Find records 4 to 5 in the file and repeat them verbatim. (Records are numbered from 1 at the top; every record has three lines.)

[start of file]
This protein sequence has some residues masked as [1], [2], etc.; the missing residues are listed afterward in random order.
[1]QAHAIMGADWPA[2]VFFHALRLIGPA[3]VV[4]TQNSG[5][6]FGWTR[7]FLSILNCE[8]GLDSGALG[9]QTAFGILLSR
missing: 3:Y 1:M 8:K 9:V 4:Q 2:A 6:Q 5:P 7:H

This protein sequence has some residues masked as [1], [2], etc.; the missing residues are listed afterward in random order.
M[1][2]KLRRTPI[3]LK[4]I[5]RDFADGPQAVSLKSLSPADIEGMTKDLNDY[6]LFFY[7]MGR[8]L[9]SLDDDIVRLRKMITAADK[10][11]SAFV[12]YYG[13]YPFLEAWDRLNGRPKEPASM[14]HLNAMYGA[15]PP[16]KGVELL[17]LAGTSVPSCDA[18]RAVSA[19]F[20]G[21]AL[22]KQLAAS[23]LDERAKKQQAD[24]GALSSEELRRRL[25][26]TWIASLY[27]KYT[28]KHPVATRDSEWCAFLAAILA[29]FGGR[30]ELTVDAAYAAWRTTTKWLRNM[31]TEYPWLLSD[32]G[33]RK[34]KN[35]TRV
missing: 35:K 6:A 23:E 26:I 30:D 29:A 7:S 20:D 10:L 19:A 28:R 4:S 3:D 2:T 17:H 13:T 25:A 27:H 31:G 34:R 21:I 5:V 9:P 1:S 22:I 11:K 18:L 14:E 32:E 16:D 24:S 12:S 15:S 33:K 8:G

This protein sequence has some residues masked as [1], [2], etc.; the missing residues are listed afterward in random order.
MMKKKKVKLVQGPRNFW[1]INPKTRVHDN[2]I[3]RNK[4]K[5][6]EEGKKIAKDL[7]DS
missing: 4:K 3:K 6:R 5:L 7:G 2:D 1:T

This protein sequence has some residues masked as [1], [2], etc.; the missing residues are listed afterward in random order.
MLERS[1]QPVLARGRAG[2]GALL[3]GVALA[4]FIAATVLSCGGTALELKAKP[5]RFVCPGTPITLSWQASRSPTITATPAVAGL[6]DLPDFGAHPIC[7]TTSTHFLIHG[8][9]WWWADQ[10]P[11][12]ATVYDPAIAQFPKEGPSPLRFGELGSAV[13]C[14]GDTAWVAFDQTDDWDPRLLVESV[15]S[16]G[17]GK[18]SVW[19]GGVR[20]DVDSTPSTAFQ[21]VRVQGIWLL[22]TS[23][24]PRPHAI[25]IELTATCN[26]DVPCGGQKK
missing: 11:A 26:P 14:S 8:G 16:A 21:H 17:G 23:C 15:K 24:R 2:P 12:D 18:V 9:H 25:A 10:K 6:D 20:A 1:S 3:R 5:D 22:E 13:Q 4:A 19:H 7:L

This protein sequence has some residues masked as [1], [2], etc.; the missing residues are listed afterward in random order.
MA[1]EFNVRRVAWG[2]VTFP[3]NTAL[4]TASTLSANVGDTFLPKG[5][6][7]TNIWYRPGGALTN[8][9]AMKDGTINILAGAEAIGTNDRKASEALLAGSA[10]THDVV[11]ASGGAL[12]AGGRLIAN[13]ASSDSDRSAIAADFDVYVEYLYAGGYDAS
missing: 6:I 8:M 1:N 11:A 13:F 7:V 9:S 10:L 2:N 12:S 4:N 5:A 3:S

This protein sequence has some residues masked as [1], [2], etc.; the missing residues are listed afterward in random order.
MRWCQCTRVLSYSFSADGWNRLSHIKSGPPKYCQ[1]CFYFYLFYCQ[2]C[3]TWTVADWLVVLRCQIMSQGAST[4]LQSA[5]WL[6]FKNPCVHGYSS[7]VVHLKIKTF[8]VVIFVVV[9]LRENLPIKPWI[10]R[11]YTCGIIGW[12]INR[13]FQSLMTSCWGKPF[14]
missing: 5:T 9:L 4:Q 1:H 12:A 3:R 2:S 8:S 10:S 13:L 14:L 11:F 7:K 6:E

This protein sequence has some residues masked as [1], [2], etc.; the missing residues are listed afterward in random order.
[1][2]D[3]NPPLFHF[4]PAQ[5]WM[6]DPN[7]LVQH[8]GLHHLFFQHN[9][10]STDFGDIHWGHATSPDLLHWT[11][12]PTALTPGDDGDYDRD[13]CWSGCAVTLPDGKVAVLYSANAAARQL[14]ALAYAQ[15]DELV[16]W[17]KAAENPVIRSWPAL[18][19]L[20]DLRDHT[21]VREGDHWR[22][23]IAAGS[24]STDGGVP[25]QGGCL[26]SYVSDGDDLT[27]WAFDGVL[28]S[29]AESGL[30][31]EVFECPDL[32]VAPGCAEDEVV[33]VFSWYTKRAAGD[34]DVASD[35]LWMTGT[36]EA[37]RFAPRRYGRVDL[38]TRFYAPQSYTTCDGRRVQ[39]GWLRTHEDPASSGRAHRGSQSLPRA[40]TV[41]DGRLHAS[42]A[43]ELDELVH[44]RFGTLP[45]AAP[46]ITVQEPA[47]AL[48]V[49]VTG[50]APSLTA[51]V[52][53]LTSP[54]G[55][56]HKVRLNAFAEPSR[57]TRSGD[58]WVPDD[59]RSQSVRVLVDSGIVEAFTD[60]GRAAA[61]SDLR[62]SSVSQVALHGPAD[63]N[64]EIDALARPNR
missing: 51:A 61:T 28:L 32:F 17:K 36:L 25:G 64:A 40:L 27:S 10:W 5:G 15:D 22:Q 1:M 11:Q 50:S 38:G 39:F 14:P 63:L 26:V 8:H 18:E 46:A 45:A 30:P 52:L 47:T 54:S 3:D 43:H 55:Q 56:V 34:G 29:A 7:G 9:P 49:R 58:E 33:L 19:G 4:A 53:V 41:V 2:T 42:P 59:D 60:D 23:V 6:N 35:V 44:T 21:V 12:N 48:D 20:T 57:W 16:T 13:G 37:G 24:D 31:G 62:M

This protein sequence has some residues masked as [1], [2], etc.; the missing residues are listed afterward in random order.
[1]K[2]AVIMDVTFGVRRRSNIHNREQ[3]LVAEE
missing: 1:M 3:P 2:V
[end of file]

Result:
This protein sequence has some residues masked as [1], [2], etc.; the missing residues are listed afterward in random order.
MLERS[1]QPVLARGRAG[2]GALL[3]GVALA[4]FIAATVLSCGGTALELKAKP[5]RFVCPGTPITLSWQASRSPTITATPAVAGL[6]DLPDFGAHPIC[7]TTSTHFLIHG[8][9]WWWADQ[10]P[11][12]ATVYDPAIAQFPKEGPSPLRFGELGSAV[13]C[14]GDTAWVAFDQTDDWDPRLLVESV[15]S[16]G[17]GK[18]SVW[19]GGVR[20]DVDSTPSTAFQ[21]VRVQGIWLL[22]TS[23][24]PRPHAI[25]IELTATCN[26]DVPCGGQKK
missing: 11:A 26:P 14:S 8:G 16:A 21:H 17:G 23:C 15:K 24:R 2:P 12:D 18:V 9:H 25:A 10:K 6:D 20:A 1:S 3:R 5:D 22:E 13:Q 4:A 19:H 7:L

This protein sequence has some residues masked as [1], [2], etc.; the missing residues are listed afterward in random order.
MA[1]EFNVRRVAWG[2]VTFP[3]NTAL[4]TASTLSANVGDTFLPKG[5][6][7]TNIWYRPGGALTN[8][9]AMKDGTINILAGAEAIGTNDRKASEALLAGSA[10]THDVV[11]ASGGAL[12]AGGRLIAN[13]ASSDSDRSAIAADFDVYVEYLYAGGYDAS
missing: 6:I 8:M 1:N 11:A 13:F 7:V 9:S 10:L 2:N 12:S 4:N 5:A 3:S